Theresa May is to announce plans to boost Britain’s investment in Africa after Brexit, during her first trip to the continent as prime minister.
At a speech later, Mrs May will say she is “unashamed” about ensuring Britain also benefits from its aid spending.
And speaking on her way to Cape Town, she played down warnings from the chancellor about the economic damage a no-deal Brexit could cause.
She will also visit Nigeria and Kenya during the three-day trade mission.
The trip – which will see Mrs May meet the presidents of all three countries – aims to deepen economic and trade ties with growing African economies ahead of Britain leaving the EU in 2019.
Arriving in South Africa on Tuesday morning, Mrs May is expected to say she wants the UK to overtake the US to become the G7’s biggest investor in Africa by 2022.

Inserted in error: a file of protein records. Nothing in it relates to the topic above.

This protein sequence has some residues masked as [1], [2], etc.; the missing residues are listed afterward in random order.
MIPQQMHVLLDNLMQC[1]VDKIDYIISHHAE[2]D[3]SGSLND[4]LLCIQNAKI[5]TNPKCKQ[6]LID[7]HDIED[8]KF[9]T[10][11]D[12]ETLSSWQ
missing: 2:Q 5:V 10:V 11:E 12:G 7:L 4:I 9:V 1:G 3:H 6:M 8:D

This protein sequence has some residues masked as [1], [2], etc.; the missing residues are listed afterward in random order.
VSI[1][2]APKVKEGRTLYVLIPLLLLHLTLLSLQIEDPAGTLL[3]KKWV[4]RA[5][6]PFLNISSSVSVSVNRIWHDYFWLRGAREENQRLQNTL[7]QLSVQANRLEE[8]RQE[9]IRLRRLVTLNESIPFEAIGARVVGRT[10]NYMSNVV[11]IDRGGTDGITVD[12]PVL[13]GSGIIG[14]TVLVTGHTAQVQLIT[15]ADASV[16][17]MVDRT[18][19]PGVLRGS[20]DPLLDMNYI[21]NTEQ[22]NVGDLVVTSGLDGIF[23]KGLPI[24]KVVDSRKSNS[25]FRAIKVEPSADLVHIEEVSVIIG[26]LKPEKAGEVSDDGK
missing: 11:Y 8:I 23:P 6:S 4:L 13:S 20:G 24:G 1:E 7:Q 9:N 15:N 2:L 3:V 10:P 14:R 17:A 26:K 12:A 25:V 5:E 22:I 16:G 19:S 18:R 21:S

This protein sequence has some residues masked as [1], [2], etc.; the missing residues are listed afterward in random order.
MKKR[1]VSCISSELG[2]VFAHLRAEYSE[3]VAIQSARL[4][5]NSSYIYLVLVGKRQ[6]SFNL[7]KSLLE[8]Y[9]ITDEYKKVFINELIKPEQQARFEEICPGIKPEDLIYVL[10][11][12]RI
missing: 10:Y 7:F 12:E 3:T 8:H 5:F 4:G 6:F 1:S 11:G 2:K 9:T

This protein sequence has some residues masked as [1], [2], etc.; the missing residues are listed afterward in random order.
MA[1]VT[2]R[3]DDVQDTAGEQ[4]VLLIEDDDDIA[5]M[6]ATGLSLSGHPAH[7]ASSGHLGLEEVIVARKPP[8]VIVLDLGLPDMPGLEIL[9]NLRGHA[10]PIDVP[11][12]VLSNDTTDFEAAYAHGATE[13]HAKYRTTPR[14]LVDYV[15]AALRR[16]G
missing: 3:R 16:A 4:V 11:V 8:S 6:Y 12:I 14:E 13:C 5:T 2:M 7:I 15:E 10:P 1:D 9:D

She will announce an “ambitious new approach” to the UK’s aid spending in Africa, by using it to help British private sector companies invest on the continent.
Private sector investment is key to driving growth and “unleashing the entrepreneurial spirit” in Africa, she will say.
Mrs May is also expected to say that creating jobs on the continent – where many countries have young populations – is “in the world’s interest”.
It is the best way to tackle extremism, instability and migration to Europe, Mrs May will claim, adding that otherwise the environmental and economic impacts will reach every corner of the world.
BBC political correspondent Ben Wright said like other European leaders the PM saw “huge economic potential to tap” in Africa and was keen to support economic stability in the region in order to “stem the flow of migration”.